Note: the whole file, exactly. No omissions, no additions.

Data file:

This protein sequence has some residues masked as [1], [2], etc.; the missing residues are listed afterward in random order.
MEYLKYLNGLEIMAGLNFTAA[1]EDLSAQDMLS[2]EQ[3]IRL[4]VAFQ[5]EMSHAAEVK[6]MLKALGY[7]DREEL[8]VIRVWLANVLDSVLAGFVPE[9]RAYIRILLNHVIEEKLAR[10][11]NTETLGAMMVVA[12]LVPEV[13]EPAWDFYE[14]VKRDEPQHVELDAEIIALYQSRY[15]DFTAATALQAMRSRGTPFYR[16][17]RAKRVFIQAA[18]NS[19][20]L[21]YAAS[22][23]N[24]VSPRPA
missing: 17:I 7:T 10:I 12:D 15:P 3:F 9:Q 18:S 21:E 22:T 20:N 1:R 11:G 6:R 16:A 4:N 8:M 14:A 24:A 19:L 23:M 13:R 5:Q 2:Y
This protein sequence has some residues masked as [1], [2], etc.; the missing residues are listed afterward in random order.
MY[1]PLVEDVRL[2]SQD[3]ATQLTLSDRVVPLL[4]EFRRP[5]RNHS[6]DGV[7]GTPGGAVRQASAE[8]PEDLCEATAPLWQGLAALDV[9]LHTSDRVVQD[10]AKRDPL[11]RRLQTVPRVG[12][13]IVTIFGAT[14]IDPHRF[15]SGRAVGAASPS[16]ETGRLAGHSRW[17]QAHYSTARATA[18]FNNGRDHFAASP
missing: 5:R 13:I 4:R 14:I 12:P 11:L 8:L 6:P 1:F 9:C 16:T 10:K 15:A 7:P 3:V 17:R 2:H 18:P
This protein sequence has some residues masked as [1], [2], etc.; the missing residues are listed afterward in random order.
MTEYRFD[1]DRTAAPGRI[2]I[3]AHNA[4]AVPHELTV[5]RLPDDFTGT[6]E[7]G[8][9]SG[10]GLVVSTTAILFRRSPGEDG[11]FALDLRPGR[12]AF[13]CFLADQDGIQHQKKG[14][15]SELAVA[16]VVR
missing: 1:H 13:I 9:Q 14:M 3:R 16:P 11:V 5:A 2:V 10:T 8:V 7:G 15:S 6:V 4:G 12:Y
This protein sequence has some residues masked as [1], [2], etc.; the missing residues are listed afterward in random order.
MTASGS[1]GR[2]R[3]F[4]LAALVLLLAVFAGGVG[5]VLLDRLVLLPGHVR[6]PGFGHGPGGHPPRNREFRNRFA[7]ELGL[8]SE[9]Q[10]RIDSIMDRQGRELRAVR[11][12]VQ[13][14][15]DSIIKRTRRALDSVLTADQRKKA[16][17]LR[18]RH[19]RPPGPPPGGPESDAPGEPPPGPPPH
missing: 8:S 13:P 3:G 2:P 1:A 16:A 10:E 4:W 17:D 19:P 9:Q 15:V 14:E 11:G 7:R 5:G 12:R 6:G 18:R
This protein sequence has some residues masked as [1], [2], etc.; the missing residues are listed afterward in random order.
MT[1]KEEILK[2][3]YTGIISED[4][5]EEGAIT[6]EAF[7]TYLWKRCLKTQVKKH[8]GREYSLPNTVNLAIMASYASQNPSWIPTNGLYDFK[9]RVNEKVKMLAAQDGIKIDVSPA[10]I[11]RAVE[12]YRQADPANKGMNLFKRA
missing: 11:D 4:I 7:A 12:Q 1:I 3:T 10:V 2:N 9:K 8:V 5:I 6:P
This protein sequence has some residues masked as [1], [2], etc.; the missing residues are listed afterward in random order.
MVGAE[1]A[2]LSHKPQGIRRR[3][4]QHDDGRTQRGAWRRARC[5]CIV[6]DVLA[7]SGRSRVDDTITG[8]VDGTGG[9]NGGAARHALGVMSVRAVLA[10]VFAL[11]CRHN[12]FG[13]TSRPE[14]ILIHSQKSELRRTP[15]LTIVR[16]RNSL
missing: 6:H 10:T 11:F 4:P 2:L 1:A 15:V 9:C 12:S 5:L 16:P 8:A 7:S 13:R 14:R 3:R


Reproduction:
This protein sequence has some residues masked as [1], [2], etc.; the missing residues are listed afterward in random order.
MEYLKYLNGLEIMAGLNFTAA[1]EDLSAQDMLS[2]EQ[3]IRL[4]VAFQ[5]EMSHAAEVK[6]MLKALGY[7]DREEL[8]VIRVWLANVLDSVLAGFVPE[9]RAYIRILLNHVIEEKLAR[10][11]NTETLGAMMVVA[12]LVPEV[13]EPAWDFYE[14]VKRDEPQHVELDAEIIALYQSRY[15]DFTAATALQAMRSRGTPFYR[16][17]RAKRVFIQAA[18]NS[19][20]L[21]YAAS[22][23]N[24]VSPRPA
missing: 17:I 7:T 10:I 12:D 15:P 3:F 9:Q 18:S 21:E 22:T 20:N 1:R 11:G 6:R 16:A 4:N 8:M 14:A 24:A 19:L 23:M 13:R 5:Q 2:Y
This protein sequence has some residues masked as [1], [2], etc.; the missing residues are listed afterward in random order.
MY[1]PLVEDVRL[2]SQD[3]ATQLTLSDRVVPLL[4]EFRRP[5]RNHS[6]DGV[7]GTPGGAVRQASAE[8]PEDLCEATAPLWQGLAALDV[9]LHTSDRVVQD[10]AKRDPL[11]RRLQTVPRVG[12][13]IVTIFGAT[14]IDPHRF[15]SGRAVGAASPS[16]ETGRLAGHSRW[17]QAHYSTARATA[18]FNNGRDHFAASP
missing: 5:R 13:I 4:R 14:I 12:P 11:L 8:L 6:P 1:F 9:C 16:T 10:K 15:A 7:P 3:V 17:R 2:H 18:P
This protein sequence has some residues masked as [1], [2], etc.; the missing residues are listed afterward in random order.
MTEYRFD[1]DRTAAPGRI[2]I[3]AHNA[4]AVPHELTV[5]RLPDDFTGT[6]E[7]G[8][9]SG[10]GLVVSTTAILFRRSPGEDG[11]FALDLRPGR[12]AF[13]CFLADQDGIQHQKKG[14][15]SELAVA[16]VVR
missing: 1:H 13:I 9:Q 14:M 3:R 16:P 11:V 5:A 2:V 10:T 8:V 7:G 15:S 6:V 4:G 12:Y
This protein sequence has some residues masked as [1], [2], etc.; the missing residues are listed afterward in random order.
MTASGS[1]GR[2]R[3]F[4]LAALVLLLAVFAGGVG[5]VLLDRLVLLPGHVR[6]PGFGHGPGGHPPRNREFRNRFA[7]ELGL[8]SE[9]Q[10]RIDSIMDRQGRELRAVR[11][12]VQ[13][14][15]DSIIKRTRRALDSVLTADQRKKA[16][17]LR[18]RH[19]RPPGPPPGGPESDAPGEPPPGPPPH
missing: 8:S 13:P 3:G 2:P 1:A 16:A 10:E 4:W 17:D 19:P 9:Q 15:V 14:E 11:G 7:R 5:G 12:R 6:G 18:R
This protein sequence has some residues masked as [1], [2], etc.; the missing residues are listed afterward in random order.
MT[1]KEEILK[2][3]YTGIISED[4][5]EEGAIT[6]EAF[7]TYLWKRCLKTQVKKH[8]GREYSLPNTVNLAIMASYASQNPSWIPTNGLYDFK[9]RVNEKVKMLAAQDGIKIDVSPA[10]I[11]RAVE[12]YRQADPANKGMNLFKRA
missing: 11:D 4:I 7:A 12:Q 1:I 3:T 10:V 2:N 9:K 8:V 5:I 6:P
This protein sequence has some residues masked as [1], [2], etc.; the missing residues are listed afterward in random order.
MVGAE[1]A[2]LSHKPQGIRRR[3][4]QHDDGRTQRGAWRRARC[5]CIV[6]DVLA[7]SGRSRVDDTITG[8]VDGTGG[9]NGGAARHALGVMSVRAVLA[10]VFAL[11]CRHN[12]FG[13]TSRPE[14]ILIHSQKSELRRTP[15]LTIVR[16]RNSL
missing: 6:H 10:T 11:F 4:P 2:L 1:A 15:V 9:C 12:S 5:L 16:P 8:A 7:S 13:R 14:R 3:R